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ARTICLE |

Bile Flow Mechanism in Man

Keiichi Ono, MD; Noboru Watanabe, MD; Kozo Suzuki, MD; Hiroshi Tsuchida, MD; Yuzuru Sugiyama, MD; Masaru Abo, MD
Arch Surg. 1968;96(6):869-874. doi:10.1001/archsurg.1968.01330240015004.
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A VARIETY of theories have been propounded on the bile flow mechanism in man, none has gained prominence in the elucidation of the mechanism which, hence, still is a matter of concern to practicing physicians as well as to basic investigators in anatomy, physiology, and pharmacology.

Ishioka1 in 1959 demonstrated difference in electrical activities between the muscle of Oddi and the duodenal wall muscle in rabbits, suggesting the former to be functionally independent of the latter. The ensuing electrophysiologic studies2,3 pursued at this department produced the results purporting that the bile flow into the duodenum essentially is controlled not so much by the duodenal peristalsis as by the sphincteric activity of the muscle of Oddi.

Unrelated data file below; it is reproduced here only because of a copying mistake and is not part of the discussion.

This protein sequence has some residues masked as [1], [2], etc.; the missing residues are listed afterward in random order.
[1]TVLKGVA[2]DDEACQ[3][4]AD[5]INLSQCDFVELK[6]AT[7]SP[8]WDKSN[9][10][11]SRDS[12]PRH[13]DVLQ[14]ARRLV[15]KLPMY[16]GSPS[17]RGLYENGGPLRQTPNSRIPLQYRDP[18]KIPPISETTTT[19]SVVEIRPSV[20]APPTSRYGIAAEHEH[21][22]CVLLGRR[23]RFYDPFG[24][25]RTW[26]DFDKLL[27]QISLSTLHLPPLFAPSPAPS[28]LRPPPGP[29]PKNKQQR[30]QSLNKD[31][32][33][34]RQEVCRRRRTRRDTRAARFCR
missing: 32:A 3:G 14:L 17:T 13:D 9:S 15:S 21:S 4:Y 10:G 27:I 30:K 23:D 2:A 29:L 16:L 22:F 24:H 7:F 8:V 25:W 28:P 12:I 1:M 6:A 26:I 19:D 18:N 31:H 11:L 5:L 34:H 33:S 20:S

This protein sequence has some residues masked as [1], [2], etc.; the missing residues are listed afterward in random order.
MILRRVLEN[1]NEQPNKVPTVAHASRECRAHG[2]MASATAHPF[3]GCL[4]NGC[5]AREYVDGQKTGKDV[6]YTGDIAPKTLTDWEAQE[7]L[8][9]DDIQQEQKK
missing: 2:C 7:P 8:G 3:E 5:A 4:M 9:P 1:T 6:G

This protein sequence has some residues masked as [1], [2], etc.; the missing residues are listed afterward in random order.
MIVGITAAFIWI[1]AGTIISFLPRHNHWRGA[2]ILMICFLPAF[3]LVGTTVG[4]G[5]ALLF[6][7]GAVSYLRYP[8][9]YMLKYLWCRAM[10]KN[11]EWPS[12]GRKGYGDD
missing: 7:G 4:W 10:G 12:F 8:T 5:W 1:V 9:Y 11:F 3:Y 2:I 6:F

Meanwhile, Tsushima,4 in his cinecholangiographic investigation in dogs, showed that the flow of bile into the duodenum ceases with peristaltic contraction and occurs with relaxation of the duodenum, but, on occasions, bile

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